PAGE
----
Over the last several years, we’ve been tracking the best microgyms in the world. Their success led us to build the Two-Brain Growth ToolKit. In this series, I’m sharing the six things they all have in common—The Six Habits of Highly Successful Gyms.
I’ll wrap this series up on Jan. 24 with a free webinar on the topic.
In the previous installment, I wrote that the first two habits of highly successful gyms are Focus and Metrics. Today, we’ll focus on the next two habits: Delegation and Pricing.
What’s the difference between working in the business and working on the business?
Working in the business means coaching classes and mopping floors.
Working on the business means hiring staff, marketing for growth and improving your operational excellence.
When you’re a coach, you should work hard to get better at coaching. But when you own a business, coaching is no longer your primary job.
The best gym owners in the world know that their jobs changed the moment they opened their own gyms. Now, some love coaching, and some actually have the goal to just coach all day. But all the best gym owners know that if they spend all their time coaching, their businesses will die.
The best gym owners focus their time on the things that will grow their businesses. To figure out where they should focus, they calculate their Effective Hourly Rate.
Calculate your daily wage (your monthly wage divided by 30 days). Then count up the hours you spend working. Do a time audit to determine where you spend them. Divide your daily wage by the hours you work in a day. That’s your Effective Hourly Rate.
$2,500 / 30 days = $83.33 per day
$83.33 / 13 hours = $6.41 per hour (ouch)
Now, prepare to delegate the lowest-value roles on your schedule.
Group tasks together to make up the roles. You can download all the roles and tasks in your gym from our guide “Free Hiring Plan and Job Descriptions,” found here.
After you assign an hourly value to each role, hire someone to replace you in the cheapest one. Use that time to work on a higher-value role, like sales. We call this “climbing the value ladder,” and it’s part of the step-by-step process we mentor you through in our Incubator and Growth programs.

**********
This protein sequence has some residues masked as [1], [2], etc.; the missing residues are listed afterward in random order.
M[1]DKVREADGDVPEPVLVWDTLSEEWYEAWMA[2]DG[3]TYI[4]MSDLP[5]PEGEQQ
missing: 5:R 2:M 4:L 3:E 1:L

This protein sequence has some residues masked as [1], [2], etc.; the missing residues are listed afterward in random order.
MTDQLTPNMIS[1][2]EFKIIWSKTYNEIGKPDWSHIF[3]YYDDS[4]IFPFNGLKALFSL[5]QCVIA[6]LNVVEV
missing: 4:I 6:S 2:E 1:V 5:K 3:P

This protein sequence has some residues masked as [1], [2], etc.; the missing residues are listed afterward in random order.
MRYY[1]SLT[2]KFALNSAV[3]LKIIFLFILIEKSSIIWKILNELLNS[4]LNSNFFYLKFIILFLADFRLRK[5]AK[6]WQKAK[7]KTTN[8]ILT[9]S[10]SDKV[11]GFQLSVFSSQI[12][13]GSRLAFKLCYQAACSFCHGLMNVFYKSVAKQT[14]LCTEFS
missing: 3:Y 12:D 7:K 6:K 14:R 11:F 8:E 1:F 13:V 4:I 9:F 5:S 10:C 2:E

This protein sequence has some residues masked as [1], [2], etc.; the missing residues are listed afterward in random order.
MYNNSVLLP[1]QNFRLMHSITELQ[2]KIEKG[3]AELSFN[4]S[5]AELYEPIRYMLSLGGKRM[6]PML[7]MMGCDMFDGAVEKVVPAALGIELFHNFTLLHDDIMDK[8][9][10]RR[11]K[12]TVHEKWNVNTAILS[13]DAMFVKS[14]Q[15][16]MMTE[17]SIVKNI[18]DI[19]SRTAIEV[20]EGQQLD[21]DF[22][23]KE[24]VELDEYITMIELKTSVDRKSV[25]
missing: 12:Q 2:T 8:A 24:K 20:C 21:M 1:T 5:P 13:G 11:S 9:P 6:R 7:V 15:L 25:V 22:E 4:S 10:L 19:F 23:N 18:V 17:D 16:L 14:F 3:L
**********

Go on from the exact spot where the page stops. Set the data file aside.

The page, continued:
The best gyms in the world know what they’re worth and charge that amount.
Other gym owners “know they should charge more” or “know they’re worth more,” but they don’t know exactly what they’re worth and don’t charge anywhere near that amount. The weakest gyms charge what their owners think clients can afford to pay (they’re always wrong and they always guess low).
How do you set your prices?
Weak gym owners look to see what everyone around them is charging and then subtract $20.
They think, “This is what the market will bear!” and then justify that myth with stuff like “I’m in a poorer demographic.”
They tell themselves stories that cripple their businesses.
How should you set your prices?
Set your rates based on what you want to make.
Let’s say you want to make $100,000 on a business with a 33 percent profit margin.
You’re going to have to work to make that profit margin happen, but you can do it. On this episode of Two-Brain Radio, Peter Brasovan and Jared Byczko tell you how they did it in a gym with revenues over $1 million (it’s a great podcast episode).
Here’s the math:
We use the number 150 (Dunbar’s number) to make the math simpler.
What about discounts? Even for marketing purposes?
Discounts mean you’ll have to work harder for less money. And they don’t work anyway.
With discounts and sales, you’ll need more clients. That means more coaches, more space, more equipment. You’ll need to spend more time and money on marketing and more time and money on retention. You’ll have to closely monitor your churn rate. You’ll always be seeking the next big marketing idea instead of comfortably banking on a loyal audience. You’ll always be victim to underpaid coaches leaving, discount gyms luring clients away and people complaining about your programming.
It’s been proven over and over again—if you haven’t heard stories from gyms that were killed because of the discounts they offered, it’s because they’re gone.
When we post stories about gyms that charge $400-$1,000 per month for membership, many other gym owners don’t believe it’s possible. They comment on our social-media posts and deny the truth before them. But gym owners who have successfully implemented what they’re taught in our Incubator know the truth and live it. They follow the six habits and see why the top gyms in the world are so successful.
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Spoiler alert: Every one of the top microgym owners in the world has a business mentor.